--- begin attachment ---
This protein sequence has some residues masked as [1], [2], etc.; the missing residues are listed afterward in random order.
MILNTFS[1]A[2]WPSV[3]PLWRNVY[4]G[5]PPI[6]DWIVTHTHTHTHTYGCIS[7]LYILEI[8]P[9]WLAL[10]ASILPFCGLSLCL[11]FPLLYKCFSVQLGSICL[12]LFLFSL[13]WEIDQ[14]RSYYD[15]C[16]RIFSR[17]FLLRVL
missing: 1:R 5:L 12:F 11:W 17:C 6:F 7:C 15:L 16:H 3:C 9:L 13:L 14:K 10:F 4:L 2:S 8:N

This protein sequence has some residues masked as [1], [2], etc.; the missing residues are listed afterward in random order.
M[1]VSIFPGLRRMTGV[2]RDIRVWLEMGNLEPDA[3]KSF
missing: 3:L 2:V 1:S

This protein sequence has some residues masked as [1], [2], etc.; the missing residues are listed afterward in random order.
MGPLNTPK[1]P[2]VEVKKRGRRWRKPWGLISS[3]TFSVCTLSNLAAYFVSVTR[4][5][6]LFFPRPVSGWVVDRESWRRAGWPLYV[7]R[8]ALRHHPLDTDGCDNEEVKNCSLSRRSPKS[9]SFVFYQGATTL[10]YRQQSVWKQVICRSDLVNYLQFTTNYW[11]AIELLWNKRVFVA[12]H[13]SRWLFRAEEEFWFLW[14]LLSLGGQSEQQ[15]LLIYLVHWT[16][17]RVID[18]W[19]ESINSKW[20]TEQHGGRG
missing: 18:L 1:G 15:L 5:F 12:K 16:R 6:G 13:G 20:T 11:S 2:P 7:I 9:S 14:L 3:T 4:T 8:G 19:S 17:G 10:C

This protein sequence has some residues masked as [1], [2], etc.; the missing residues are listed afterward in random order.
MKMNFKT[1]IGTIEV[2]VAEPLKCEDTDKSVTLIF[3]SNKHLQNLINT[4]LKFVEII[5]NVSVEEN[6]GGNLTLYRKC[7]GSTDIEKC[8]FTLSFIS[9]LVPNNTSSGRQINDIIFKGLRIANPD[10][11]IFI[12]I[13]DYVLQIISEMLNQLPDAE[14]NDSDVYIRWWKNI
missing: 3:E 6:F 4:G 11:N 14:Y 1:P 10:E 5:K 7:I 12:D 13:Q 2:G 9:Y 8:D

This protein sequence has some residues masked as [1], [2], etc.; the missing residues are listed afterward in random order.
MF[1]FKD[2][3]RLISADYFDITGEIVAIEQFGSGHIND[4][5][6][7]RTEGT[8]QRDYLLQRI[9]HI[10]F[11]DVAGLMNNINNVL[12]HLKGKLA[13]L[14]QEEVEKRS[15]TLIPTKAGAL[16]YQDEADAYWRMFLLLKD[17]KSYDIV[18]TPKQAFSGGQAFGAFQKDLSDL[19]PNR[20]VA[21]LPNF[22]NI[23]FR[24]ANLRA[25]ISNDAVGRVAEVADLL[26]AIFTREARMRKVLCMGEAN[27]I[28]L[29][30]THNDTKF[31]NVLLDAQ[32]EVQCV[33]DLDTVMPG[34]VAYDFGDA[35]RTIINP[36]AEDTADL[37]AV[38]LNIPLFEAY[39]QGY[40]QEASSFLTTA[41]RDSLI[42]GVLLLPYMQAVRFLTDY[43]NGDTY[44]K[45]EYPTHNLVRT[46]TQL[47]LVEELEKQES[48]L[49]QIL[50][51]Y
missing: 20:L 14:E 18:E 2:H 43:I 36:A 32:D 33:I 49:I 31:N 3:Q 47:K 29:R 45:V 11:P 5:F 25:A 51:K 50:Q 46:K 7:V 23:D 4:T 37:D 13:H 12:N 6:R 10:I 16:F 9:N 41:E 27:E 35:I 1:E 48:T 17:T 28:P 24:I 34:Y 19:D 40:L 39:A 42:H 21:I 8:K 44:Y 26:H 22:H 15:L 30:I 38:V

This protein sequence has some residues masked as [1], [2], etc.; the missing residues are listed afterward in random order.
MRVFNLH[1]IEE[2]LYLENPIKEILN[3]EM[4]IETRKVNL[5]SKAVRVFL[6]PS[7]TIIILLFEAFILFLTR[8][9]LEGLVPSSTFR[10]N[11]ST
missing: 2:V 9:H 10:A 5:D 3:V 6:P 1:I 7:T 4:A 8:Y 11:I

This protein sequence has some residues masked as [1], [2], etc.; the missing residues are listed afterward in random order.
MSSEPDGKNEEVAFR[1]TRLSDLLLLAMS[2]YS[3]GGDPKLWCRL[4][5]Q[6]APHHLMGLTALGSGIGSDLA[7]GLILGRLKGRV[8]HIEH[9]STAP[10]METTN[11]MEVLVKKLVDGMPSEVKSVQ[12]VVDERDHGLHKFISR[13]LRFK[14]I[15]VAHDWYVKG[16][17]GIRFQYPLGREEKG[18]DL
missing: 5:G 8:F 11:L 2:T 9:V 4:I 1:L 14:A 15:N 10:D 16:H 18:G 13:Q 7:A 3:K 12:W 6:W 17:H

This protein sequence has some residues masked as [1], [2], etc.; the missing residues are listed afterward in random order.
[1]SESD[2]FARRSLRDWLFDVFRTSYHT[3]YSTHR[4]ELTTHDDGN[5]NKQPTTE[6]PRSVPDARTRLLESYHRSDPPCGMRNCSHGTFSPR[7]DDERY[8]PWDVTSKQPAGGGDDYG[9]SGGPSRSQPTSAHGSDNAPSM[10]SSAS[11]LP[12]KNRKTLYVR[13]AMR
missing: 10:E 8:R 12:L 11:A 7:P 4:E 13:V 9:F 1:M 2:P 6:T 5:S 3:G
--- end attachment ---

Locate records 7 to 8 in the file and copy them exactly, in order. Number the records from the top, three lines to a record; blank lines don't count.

This protein sequence has some residues masked as [1], [2], etc.; the missing residues are listed afterward in random order.
MSSEPDGKNEEVAFR[1]TRLSDLLLLAMS[2]YS[3]GGDPKLWCRL[4][5]Q[6]APHHLMGLTALGSGIGSDLA[7]GLILGRLKGRV[8]HIEH[9]STAP[10]METTN[11]MEVLVKKLVDGMPSEVKSVQ[12]VVDERDHGLHKFISR[13]LRFK[14]I[15]VAHDWYVKG[16][17]GIRFQYPLGREEKG[18]DL
missing: 5:G 8:F 11:L 2:T 9:V 4:I 1:L 14:A 15:N 10:D 16:H 18:G 13:Q 7:A 3:K 12:W 6:W 17:H

This protein sequence has some residues masked as [1], [2], etc.; the missing residues are listed afterward in random order.
[1]SESD[2]FARRSLRDWLFDVFRTSYHT[3]YSTHR[4]ELTTHDDGN[5]NKQPTTE[6]PRSVPDARTRLLESYHRSDPPCGMRNCSHGTFSPR[7]DDERY[8]PWDVTSKQPAGGGDDYG[9]SGGPSRSQPTSAHGSDNAPSM[10]SSAS[11]LP[12]KNRKTLYVR[13]AMR
missing: 10:E 8:R 12:L 11:A 7:P 4:E 13:V 9:F 1:M 2:P 6:T 5:S 3:G